Re-thinking the Network Economy





Stan Liebowitz


Professor of Economics

University of Texas at Dallas


Listen to summary by Executive Book Summaries Click Here



Chapter 1 Introduction. 1

A.       What you will find in later chapters. 2

Chapter 2: Basic Economics of the Internet 7

A.       How the Internet creates value. 7

B.       Special Economics of the Internet, or maybe not so special

i.    Network effects.

ii.   Economies of Scale.

iii.  Winner take all

C.       How the Internet Alters the likelihood of Winner-take-all.

Chapter 3: Racing to be first: Faddish and Foolish.

A.       From Winner-take-all to First-Mover-Wins.

B.       The Concept of Lock-In.

i.    Strong Lock-In.

ii.   Weak Lock-In.

iii.  Impacts of Lock-in on First-Mover-Wins.

C.       What Does the Real-World Tell Us About Strong Lock-in?.

D.       The Internet and first-mover-wins.

E.       Additional Evidence.

F.       Business Lessons.

Chapter 4: The (Non) Ubiquity of E-tailing?.

A.       How Might the Internet Transform Business? E-ordering vs. E-retailing.

B.       Characteristics of Products that are Likely to Determine the Extent of the Internet Transformation.

i.    Size and Bulk relative to Value.

ii.   Immediate Gratification Factor (Impulse buying)

iii.  Perishability.

iv.  Experience Products and Free Riding.

v.   Thin Markets.

vi.  The Role of Taxes.

C.       What Types of Products are Most Compatible with Full-Fledged E-tailing?.

i.    Digitized Products.

ii.   Information.

iii.  Hardcopy Books, CDs, and so forth.

D.       Examples of Markets likely to resist the Internet assault.

i.    Grocery Items.

ii.   Automobiles.

iii.  Furniture.

iv.  Prescription Drugs.

E.       The nature of Selling on the Net.

i.    The evolution of the current pricing system..

ii.   The Concept of Price Discrimination.

iii.  What About Auctions?.

Chapter 5: The value-profit paradox, the Cruelty of Competition and Internet Margins.

A.       The Diamond Water Paradox.

B.       The Cruelty of Competition and Attempts to Subvert It.

C.       Implications for Internet Firms.

D.       Future Competition and Performance.

E.       Margins and Profits on the Net.

i.    Understanding Profit Margins.

ii.   The Nature of Competition in Internet Markets.

Chapter 6: Can Advertising Revenues Support the Net?.

A.       The inadequacy of the television model

B.       Advertising effectiveness on the Internet.

i.    Size of Audience.

ii.   Advertising Effectiveness on the Net

iii.  Advertising budgets.

C.       Positive aspects of Internet advertising.

D.       Advertising Revenues on the Internet

Chapter 7: Copyright and the Internet

A.       The Economic Impacts of Copying.

i.    Direct Economic Effects of Copying Technology.

ii.   Indirect Economic Effects of Copying Technology.

B.       The Economic Impacts of Previously New Technologies On Copyright Owners  115

i.    Photocopying.

ii.   Videocassette Recording: The Betamax Case.

iii.  Audio Taping.

C.       Digitized Networked Copying: Lessons From the Napster Case.

i.    The Impact of Peer-to-Peer Networks On Revenues – The Theory.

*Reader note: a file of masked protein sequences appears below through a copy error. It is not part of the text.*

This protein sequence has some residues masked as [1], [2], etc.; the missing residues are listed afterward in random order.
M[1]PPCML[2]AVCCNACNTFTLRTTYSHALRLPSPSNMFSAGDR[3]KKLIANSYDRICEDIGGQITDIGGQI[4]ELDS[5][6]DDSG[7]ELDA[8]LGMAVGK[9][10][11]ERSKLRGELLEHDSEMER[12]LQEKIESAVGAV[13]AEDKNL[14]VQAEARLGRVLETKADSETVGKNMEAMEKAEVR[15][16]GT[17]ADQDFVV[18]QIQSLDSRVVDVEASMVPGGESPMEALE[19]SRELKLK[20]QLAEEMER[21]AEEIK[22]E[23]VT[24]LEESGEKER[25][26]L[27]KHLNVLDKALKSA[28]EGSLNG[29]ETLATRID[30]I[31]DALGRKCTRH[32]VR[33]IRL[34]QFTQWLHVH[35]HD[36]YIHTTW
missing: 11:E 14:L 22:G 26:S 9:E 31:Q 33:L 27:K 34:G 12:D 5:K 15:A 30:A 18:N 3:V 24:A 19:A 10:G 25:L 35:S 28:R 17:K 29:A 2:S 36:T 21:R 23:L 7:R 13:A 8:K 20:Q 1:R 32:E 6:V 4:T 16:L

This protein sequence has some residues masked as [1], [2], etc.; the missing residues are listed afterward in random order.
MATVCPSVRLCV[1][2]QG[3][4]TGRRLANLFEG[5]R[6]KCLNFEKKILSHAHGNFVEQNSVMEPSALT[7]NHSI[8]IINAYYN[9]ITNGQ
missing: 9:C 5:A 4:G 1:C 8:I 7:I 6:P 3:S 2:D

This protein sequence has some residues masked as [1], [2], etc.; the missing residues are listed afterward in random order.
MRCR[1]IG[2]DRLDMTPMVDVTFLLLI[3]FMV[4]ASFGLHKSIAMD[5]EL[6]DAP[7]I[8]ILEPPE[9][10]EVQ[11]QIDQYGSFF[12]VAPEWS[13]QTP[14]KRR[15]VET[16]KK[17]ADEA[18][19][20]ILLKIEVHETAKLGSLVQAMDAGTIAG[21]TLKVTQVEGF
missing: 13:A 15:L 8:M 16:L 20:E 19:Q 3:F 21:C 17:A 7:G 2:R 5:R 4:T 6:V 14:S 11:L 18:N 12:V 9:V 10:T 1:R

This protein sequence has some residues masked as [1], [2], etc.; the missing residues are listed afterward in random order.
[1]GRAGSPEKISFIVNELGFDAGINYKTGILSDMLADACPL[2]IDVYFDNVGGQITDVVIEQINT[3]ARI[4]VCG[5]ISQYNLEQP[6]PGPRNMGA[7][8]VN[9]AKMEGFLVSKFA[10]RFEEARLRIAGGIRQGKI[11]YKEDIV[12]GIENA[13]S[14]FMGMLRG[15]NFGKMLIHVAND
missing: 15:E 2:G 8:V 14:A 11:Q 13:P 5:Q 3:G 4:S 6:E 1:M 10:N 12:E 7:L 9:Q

a.        Indirect Appropriability.

b.       Exposure Effects.

ii.   The Impact of Napster on Revenues – The Evidence.

iii.  Pure Peer-to-Peer Technologies: The Devil You Don’t Know..

D.       Digital Rights Management

i.    DRM Will Not Harm “Fair” Use or Any Use.

ii.   DRM Will Not Reduce Production of New Works.

E.       Public Goods, DRM, and other Alternatives.

F.       The Bottom Line.

Chapter 8: Conclusions: Whither Supply and Demand?.

A.       Lessons.




In the Fall of 1995. Netscape had recently had its IPO and I watched its shares soar. I considered its price to be wildly unrealistic and quickly shorted it. I wasn’t sure what the business model was that Netscape was going to apply to make the type of profits that would justify its seemingly lofty market capitalization. After a few ups and downs, I was able to make a small profit, but Netscape’s fortunes were thwarted more by Microsoft’s introduction of Internet Explorer than by any realism that had returned to the market.

After Netscape I shorted Yahoo in April of 1996, an action I was soon to regret. Stocks related to the Internet, particularly Yahoo, climbed to achieve greater and greater dizzying heights. I was way too early on the short side and I soon found myself shorting a company that was undergoing one of the great financial run-ups of all time. I soon found myself deep in the red. After watching a very large chunk of the money that I had put away for my daughters’ college education evaporate before my eyes, and after many a sleepless night, I threw in the towel in April of 1998, took my losses, and vowed to expose what I saw as insanity in the business press that was helping to stoke what was by then, as it appeared to me, a mad Internet frenzy among investors of all kinds. That was when I first conceived of writing this book, as a salve to my wounded ego and to help promote some sanity in a market I saw as totally insane. Not necessarily the best of motivations, but not the worst either.

My academic research on several related fields of economics seemed to provide me a particularly good fit to discuss e-commerce and other aspects of the Internet. I had done research on network effects and lock-in, two concepts that seemed to largely underpin the thinking that I saw displayed among the many uncritical Internet mavens. I had also done research on television advertising and the impact of new technologies on copyright owners. Ever since owning an Atari 800 in the early 1980s I had read computer magazines for fun, and had been an avid fan of technology for a very long time. It was my experience in these areas that convinced me that the Internet phenomenon was just a temporary, unsustainable aberration.